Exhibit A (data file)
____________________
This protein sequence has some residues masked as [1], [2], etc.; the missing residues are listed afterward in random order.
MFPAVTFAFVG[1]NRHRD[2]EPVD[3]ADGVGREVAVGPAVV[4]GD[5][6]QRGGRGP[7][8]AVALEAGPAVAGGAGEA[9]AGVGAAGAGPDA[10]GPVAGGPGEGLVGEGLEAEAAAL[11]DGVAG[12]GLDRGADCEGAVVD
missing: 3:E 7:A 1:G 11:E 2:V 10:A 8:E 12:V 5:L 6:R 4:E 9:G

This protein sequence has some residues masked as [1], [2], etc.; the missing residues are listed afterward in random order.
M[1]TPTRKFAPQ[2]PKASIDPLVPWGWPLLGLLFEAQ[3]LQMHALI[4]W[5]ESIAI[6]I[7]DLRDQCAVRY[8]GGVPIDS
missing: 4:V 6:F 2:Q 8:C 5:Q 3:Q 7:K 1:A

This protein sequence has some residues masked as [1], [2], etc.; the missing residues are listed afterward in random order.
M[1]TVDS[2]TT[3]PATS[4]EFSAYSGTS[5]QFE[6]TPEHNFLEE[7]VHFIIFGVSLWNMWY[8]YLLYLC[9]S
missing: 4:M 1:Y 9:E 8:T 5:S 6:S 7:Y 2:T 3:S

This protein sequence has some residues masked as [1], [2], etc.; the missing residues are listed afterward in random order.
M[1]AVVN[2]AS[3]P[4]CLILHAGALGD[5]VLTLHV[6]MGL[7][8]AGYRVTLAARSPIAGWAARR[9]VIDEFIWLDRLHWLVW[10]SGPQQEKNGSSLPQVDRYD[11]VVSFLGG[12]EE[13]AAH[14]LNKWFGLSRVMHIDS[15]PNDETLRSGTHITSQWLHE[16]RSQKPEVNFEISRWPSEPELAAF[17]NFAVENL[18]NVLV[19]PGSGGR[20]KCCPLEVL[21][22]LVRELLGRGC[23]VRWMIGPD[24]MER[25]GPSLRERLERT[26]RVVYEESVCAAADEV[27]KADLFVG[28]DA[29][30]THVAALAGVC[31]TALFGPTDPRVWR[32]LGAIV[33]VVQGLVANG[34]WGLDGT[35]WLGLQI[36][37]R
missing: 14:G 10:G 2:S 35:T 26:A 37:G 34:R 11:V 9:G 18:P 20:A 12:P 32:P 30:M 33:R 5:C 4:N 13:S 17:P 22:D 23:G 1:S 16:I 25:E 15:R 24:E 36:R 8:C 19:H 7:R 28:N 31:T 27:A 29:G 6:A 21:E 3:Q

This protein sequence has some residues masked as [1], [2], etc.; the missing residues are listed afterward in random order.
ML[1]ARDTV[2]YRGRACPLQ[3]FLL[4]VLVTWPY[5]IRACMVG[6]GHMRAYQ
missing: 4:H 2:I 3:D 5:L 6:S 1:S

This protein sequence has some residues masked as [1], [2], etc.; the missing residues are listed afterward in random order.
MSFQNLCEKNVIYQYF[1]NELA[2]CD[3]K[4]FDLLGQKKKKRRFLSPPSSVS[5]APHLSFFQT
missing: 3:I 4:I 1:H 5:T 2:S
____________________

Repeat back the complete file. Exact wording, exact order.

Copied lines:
This protein sequence has some residues masked as [1], [2], etc.; the missing residues are listed afterward in random order.
MFPAVTFAFVG[1]NRHRD[2]EPVD[3]ADGVGREVAVGPAVV[4]GD[5][6]QRGGRGP[7][8]AVALEAGPAVAGGAGEA[9]AGVGAAGAGPDA[10]GPVAGGPGEGLVGEGLEAEAAAL[11]DGVAG[12]GLDRGADCEGAVVD
missing: 3:E 7:A 1:G 11:E 2:V 10:A 8:E 12:V 5:L 6:R 4:E 9:G

This protein sequence has some residues masked as [1], [2], etc.; the missing residues are listed afterward in random order.
M[1]TPTRKFAPQ[2]PKASIDPLVPWGWPLLGLLFEAQ[3]LQMHALI[4]W[5]ESIAI[6]I[7]DLRDQCAVRY[8]GGVPIDS
missing: 4:V 6:F 2:Q 8:C 5:Q 3:Q 7:K 1:A

This protein sequence has some residues masked as [1], [2], etc.; the missing residues are listed afterward in random order.
M[1]TVDS[2]TT[3]PATS[4]EFSAYSGTS[5]QFE[6]TPEHNFLEE[7]VHFIIFGVSLWNMWY[8]YLLYLC[9]S
missing: 4:M 1:Y 9:E 8:T 5:S 6:S 7:Y 2:T 3:S

This protein sequence has some residues masked as [1], [2], etc.; the missing residues are listed afterward in random order.
M[1]AVVN[2]AS[3]P[4]CLILHAGALGD[5]VLTLHV[6]MGL[7][8]AGYRVTLAARSPIAGWAARR[9]VIDEFIWLDRLHWLVW[10]SGPQQEKNGSSLPQVDRYD[11]VVSFLGG[12]EE[13]AAH[14]LNKWFGLSRVMHIDS[15]PNDETLRSGTHITSQWLHE[16]RSQKPEVNFEISRWPSEPELAAF[17]NFAVENL[18]NVLV[19]PGSGGR[20]KCCPLEVL[21][22]LVRELLGRGC[23]VRWMIGPD[24]MER[25]GPSLRERLERT[26]RVVYEESVCAAADEV[27]KADLFVG[28]DA[29][30]THVAALAGVC[31]TALFGPTDPRVWR[32]LGAIV[33]VVQGLVANG[34]WGLDGT[35]WLGLQI[36][37]R
missing: 14:G 10:G 2:S 35:T 26:A 37:G 34:R 11:V 9:G 18:P 20:A 12:P 32:P 30:M 33:R 5:C 4:N 13:S 17:P 22:D 23:G 1:S 16:I 25:E 15:R 24:E 36:R 8:C 19:H 7:R 28:N 31:T 27:A 29:G 6:A 21:E 3:Q

This protein sequence has some residues masked as [1], [2], etc.; the missing residues are listed afterward in random order.
ML[1]ARDTV[2]YRGRACPLQ[3]FLL[4]VLVTWPY[5]IRACMVG[6]GHMRAYQ
missing: 4:H 2:I 3:D 5:L 6:S 1:S

This protein sequence has some residues masked as [1], [2], etc.; the missing residues are listed afterward in random order.
MSFQNLCEKNVIYQYF[1]NELA[2]CD[3]K[4]FDLLGQKKKKRRFLSPPSSVS[5]APHLSFFQT
missing: 3:I 4:I 1:H 5:T 2:S